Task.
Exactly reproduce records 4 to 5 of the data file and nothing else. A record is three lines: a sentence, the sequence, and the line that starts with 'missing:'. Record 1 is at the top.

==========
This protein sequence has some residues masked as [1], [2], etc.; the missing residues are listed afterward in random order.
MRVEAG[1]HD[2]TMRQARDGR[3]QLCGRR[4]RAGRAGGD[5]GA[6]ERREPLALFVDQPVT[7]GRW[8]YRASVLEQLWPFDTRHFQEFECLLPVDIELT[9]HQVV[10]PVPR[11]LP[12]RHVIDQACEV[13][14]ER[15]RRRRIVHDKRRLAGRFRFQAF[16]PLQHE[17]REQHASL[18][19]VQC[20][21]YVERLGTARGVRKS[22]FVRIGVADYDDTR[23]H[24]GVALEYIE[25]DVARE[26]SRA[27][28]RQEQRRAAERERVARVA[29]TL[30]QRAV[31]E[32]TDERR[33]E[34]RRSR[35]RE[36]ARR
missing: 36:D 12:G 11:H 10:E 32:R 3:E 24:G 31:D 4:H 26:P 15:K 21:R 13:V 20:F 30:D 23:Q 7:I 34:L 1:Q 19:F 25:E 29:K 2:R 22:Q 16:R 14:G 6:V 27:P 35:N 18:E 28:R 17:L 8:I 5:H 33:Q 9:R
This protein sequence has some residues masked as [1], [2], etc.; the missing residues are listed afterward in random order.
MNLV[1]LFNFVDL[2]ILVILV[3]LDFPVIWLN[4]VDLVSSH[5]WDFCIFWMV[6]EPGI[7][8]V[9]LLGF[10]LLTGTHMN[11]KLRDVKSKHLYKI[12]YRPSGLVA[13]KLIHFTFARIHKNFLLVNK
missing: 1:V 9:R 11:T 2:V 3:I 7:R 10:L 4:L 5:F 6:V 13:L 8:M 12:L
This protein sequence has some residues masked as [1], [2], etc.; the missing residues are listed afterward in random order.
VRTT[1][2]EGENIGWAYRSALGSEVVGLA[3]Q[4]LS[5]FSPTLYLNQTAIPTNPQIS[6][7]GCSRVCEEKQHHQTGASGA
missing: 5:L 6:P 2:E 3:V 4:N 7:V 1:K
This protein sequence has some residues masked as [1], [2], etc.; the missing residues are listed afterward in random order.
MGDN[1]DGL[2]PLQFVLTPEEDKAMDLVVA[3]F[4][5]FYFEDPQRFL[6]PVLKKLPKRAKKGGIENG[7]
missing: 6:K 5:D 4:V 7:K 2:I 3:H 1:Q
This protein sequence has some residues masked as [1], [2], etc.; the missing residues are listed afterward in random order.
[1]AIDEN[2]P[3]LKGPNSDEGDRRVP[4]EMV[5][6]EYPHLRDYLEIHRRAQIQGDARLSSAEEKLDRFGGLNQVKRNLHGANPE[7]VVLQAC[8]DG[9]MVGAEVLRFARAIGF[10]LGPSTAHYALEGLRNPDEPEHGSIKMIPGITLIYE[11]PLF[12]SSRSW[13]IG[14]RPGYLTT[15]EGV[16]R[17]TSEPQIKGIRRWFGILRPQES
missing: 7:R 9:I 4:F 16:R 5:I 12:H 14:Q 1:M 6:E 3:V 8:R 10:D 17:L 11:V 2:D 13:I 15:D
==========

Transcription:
This protein sequence has some residues masked as [1], [2], etc.; the missing residues are listed afterward in random order.
MGDN[1]DGL[2]PLQFVLTPEEDKAMDLVVA[3]F[4][5]FYFEDPQRFL[6]PVLKKLPKRAKKGGIENG[7]
missing: 6:K 5:D 4:V 7:K 2:I 3:H 1:Q
This protein sequence has some residues masked as [1], [2], etc.; the missing residues are listed afterward in random order.
[1]AIDEN[2]P[3]LKGPNSDEGDRRVP[4]EMV[5][6]EYPHLRDYLEIHRRAQIQGDARLSSAEEKLDRFGGLNQVKRNLHGANPE[7]VVLQAC[8]DG[9]MVGAEVLRFARAIGF[10]LGPSTAHYALEGLRNPDEPEHGSIKMIPGITLIYE[11]PLF[12]SSRSW[13]IG[14]RPGYLTT[15]EGV[16]R[17]TSEPQIKGIRRWFGILRPQES
missing: 7:R 9:I 4:F 16:R 5:I 12:H 14:Q 1:M 6:E 3:V 8:R 10:D 17:L 11:V 2:D 13:I 15:D